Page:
lar material is sufficient to inflate the material and the materia1, once inflated, is fed into a drying-sizing unit wherein the pressure is adjusted to create a lower net internal pressure in the material sufficient to maintain the material inflated but in a relaxed state. The tubular material can be a collagen.

PATENTEDunv 91971 INVENTOR WILL AM E. HENDERSON ATTORNEY METHOD FOR INFLATING COLLAPSED TUBING This invention relates to a method for inflating collapsed tubing after the tubing has been conveyed through liquid treatment baths but before the tubing is advanced for further processing. More particularly, this invention relates to a method for inflating collapsed tubing utilized in the production of food casings.

The tubings to which this invention relates are those generally obtained by the extrusion of such materials as collagen, starches, alginates and the like, and which are usually employed as food casings serving as containers, molds and wrappings for food products encased and processed therein.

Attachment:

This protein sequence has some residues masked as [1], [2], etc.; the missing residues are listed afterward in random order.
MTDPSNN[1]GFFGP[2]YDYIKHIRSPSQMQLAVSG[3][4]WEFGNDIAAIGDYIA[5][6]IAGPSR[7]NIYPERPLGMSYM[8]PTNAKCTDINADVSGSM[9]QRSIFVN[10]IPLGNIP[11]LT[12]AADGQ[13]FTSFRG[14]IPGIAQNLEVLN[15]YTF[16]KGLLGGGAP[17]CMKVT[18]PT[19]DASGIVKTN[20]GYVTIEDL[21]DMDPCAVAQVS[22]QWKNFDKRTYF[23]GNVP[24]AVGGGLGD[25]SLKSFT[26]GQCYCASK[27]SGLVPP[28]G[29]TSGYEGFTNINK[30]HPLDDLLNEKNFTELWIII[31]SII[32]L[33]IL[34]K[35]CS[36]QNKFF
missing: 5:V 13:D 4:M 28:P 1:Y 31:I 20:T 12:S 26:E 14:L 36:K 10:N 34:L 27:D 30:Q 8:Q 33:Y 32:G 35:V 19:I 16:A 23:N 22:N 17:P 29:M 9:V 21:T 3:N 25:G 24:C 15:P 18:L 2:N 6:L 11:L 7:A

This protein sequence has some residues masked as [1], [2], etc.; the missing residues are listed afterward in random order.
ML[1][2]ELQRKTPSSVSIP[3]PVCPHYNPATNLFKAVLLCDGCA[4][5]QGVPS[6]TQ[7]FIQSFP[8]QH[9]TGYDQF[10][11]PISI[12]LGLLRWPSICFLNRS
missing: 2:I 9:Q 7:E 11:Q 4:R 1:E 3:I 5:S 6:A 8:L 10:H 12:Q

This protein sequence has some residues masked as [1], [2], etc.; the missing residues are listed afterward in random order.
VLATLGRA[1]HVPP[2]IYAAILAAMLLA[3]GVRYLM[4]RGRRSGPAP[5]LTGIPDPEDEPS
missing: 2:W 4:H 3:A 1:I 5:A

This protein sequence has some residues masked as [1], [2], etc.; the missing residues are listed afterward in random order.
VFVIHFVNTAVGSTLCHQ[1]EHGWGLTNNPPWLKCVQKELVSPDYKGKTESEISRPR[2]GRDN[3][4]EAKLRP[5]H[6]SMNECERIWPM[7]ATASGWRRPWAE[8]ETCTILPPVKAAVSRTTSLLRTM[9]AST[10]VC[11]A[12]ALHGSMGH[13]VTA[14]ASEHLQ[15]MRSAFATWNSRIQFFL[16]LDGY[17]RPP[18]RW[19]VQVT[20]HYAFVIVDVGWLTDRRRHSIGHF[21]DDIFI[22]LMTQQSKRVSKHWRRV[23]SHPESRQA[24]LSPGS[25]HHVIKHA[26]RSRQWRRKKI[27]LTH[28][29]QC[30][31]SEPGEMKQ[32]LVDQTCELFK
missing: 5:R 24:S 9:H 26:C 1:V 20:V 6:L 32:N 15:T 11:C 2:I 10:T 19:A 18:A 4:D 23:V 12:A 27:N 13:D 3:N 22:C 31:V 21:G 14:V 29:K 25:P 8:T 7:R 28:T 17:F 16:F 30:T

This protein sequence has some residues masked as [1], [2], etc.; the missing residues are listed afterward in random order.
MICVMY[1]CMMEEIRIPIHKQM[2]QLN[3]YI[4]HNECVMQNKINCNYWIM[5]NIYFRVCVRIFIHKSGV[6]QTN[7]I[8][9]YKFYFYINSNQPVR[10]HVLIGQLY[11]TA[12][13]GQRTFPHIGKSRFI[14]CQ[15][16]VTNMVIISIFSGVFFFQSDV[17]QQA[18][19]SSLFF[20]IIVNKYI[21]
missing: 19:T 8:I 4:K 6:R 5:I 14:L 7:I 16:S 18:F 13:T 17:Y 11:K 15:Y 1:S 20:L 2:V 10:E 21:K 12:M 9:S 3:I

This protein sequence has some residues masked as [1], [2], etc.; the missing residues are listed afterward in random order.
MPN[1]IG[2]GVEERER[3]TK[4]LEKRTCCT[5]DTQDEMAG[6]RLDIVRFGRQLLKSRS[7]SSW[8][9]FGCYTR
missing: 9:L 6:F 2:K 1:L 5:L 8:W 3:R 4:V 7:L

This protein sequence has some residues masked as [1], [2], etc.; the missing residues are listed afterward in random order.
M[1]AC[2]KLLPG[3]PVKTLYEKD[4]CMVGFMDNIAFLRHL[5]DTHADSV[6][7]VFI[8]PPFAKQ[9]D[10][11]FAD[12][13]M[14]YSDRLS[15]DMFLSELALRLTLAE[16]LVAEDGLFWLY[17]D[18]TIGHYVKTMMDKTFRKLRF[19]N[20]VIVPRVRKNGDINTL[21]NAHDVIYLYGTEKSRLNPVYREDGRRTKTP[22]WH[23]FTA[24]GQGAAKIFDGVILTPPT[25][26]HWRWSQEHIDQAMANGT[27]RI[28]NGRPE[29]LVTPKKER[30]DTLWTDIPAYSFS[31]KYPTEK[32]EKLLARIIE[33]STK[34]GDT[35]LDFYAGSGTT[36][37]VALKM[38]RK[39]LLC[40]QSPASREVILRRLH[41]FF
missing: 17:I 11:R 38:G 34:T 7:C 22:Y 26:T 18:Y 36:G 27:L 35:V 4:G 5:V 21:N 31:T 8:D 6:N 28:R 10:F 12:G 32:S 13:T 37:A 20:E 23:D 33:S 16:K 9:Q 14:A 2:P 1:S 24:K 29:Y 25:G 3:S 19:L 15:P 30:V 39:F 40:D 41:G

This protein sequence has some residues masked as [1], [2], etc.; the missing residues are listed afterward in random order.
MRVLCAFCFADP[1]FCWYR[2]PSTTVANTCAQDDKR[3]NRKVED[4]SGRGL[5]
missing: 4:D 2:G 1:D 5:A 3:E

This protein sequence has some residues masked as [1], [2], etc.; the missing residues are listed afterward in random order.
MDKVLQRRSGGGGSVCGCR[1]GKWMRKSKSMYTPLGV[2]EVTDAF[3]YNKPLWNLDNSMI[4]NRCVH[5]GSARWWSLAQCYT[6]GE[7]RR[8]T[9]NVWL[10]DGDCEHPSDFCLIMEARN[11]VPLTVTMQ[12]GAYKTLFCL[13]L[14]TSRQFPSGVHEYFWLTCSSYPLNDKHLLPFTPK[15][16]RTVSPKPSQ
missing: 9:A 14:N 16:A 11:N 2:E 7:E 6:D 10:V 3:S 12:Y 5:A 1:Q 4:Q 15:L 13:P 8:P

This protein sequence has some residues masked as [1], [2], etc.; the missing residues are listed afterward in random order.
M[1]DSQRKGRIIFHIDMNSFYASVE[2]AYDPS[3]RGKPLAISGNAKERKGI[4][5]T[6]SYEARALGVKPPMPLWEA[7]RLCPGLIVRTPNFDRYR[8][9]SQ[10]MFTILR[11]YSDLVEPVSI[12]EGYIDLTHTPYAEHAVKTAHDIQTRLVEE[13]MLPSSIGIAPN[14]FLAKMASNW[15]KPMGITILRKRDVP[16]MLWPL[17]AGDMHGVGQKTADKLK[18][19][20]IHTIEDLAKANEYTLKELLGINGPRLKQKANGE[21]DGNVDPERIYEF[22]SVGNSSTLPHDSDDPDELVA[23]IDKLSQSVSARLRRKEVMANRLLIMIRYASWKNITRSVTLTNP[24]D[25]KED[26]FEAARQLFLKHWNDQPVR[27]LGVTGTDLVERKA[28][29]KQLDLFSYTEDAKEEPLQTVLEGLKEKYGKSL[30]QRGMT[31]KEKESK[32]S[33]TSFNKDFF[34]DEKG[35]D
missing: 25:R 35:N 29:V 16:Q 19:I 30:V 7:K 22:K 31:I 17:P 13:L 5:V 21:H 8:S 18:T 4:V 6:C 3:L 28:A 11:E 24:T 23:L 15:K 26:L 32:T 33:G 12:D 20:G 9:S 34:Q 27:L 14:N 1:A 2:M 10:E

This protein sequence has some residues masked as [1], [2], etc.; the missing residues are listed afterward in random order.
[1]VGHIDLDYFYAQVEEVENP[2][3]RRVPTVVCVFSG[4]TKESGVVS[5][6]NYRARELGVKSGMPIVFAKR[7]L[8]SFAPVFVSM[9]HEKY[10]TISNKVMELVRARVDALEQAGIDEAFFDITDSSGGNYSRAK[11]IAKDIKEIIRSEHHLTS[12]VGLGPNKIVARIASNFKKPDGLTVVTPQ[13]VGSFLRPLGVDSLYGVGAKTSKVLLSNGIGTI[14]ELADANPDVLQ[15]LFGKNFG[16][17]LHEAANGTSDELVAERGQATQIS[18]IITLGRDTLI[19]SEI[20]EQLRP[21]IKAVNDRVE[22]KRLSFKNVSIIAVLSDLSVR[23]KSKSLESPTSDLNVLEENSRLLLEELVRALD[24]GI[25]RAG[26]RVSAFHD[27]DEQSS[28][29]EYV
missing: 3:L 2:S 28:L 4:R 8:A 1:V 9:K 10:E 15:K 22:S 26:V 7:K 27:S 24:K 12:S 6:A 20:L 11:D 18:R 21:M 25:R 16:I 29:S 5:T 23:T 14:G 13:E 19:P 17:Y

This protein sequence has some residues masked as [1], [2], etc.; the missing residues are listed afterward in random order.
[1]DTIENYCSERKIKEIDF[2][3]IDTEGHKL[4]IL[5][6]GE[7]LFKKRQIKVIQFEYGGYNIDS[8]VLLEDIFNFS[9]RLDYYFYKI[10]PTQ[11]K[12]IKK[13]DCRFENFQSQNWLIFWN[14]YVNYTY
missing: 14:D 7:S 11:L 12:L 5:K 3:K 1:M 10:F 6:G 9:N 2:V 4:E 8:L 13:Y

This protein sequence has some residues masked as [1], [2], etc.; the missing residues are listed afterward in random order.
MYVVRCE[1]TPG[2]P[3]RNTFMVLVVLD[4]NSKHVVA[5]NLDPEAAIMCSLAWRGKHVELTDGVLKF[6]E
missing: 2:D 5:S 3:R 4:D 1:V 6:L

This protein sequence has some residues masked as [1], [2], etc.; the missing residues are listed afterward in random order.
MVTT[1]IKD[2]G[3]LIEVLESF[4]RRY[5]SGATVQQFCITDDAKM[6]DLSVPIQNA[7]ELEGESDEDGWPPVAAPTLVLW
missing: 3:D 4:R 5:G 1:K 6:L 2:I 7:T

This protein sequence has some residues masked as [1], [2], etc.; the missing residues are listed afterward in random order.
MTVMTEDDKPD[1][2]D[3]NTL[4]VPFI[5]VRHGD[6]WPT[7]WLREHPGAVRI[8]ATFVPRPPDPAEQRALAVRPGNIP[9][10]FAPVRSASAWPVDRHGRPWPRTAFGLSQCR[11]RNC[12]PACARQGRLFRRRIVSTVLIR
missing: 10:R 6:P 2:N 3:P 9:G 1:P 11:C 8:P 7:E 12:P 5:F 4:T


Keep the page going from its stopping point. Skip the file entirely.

In the manufacture of delicate, fragile and tacky tubing such as that obtained from collagen, for example, a continuous length of an extruded, tubular collagenous material is typically inflated with air, partially dried, collapsed and then conveyed through liquid treatment baths where it is subjected to further processing. Upon being advanced out of the liquid treatment baths, the collapsed tubing must be reinflated so that it can be further advanced for subsequent treatment, such as drying and sizing. In the manufacture of food casings, the dried and sized tubing is subsequently shined, compacted and compressed to obtain relatively short, rigid lengths of tubular, shirred collagen casing sticks.

Further reference to the term "tubular collagen," as used throughout this application and in the appended claims, is intended to refer to and should be understood as referring to tubing obtained from compositions containing collagen and/or material derived or obtained from collagen.